Fighting spring frosts in the orchard and vineyard

Having worked with growers for half a century, we understand that spring frosts are one of the worst threats orchard and vineyard owners face.

While you can argue that the best way to prevent damage is to ensure the right varieties are planted on frost-free sites, frost is something the majority of growers in the UK have to deal with at some point. This is especially true as we are seeing more advection, or wind frost, events occurring on a global scale during flowering.
Both radiation and advection types of frost may occur during spring frosts, and growers should also be aware that the temperature, humidity, topography and soil moisture all significantly impact how much damage is caused to buds. The amount of weeds and length of grass also greatly impact the efficacy of any frost protection you have in place.

One of the oldest methods of protecting the buds is to heat the air. Many UK vine growers have adopted the traditional French practice of placing and lighting bougies.

This “tried and tested” method has been used for years, but as effective as they are, they do require a significant amount of labour to set them out, light them (often during the small hours of the night) and bring them back in.

Those looking for a more efficient approach to protect their future grape, apple, cherry and blackcurrant crops against spring frosts have long chosen to use the Frostbuster and Frostguards from Agrofrost.

Unlike other frost protection systems, the working principle is not based on raising the temperature above the critical values but on phase transition and controlling the formation of hoarfrost, which is the biggest enemy of flowers and buds.

The phase transformation of vapour into hoarfrost is called desublimation or deposition and liberates a lot of energy. This energy is transferred to the surrounding air and soft tissue of the vines and fruit trees.

Without protection, the layer of hoarfrost will increase and finally cause damage to the plant by dehydration as the ice crystals extract energy and humidity from the buds and flowers.

The Frostbuster and Frostguards we supply allow growers to protect crops at sites where no water is available and can be used not only during radiation frost but also during wind frost.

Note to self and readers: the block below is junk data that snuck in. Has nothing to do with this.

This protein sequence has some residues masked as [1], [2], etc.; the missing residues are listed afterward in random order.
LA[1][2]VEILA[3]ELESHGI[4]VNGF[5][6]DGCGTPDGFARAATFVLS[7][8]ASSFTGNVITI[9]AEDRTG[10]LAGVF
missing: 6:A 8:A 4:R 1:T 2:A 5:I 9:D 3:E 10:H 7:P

Both machines form a hot air stream every seven to 10 minutes, so part of the ice evaporates while the remaining ice gets energy from the passing air. The higher the humidity, the more energy is transferred. This allows growers to protect crops with only a fraction of the energy input that other systems need.

The Frostbuster works by burning gas to provide a heated air supply, which is then blown by a tractor-driven fan. Driving around the vineyard following a pre-determined route makes it possible to protect an area of up to 8 hectares.

Alternatively, the Frostguard is a smaller, stationary version of the Frostbuster, featuring a petrol engine-powered fan that can rotate 360° continuously to protect up to 1 hectare.

Both machines have been scientifically proven to offer protection in radiation frosts down to -5.5°C and down to -3.5°C with a wind frost. Lower protection temperatures are possible, but for every degree below -5.5, the protected surface is reduced by about 10%.

Growers will often opt to have several Frostguards located in known frost pockets rather than having to drive a Frostbuster around in the night. The area protected will also depend on the direction of the wind and will need to be evaluated each night to ensure the right area is being protected.

WineGB members looking for an in-depth review of a range of frost protection methods for vines, along with temperature monitoring systems, can click here to read our in-depth frost machinery article in the knowledge section in the members-only area of the website. You will need to be logged in to see this content.

If you would like more details about the Frostguards and Frostbusters from Agrofrost, as well as the other frost protection equipment we have in stock for the 2024 season, please phone us on 01580 712200 or email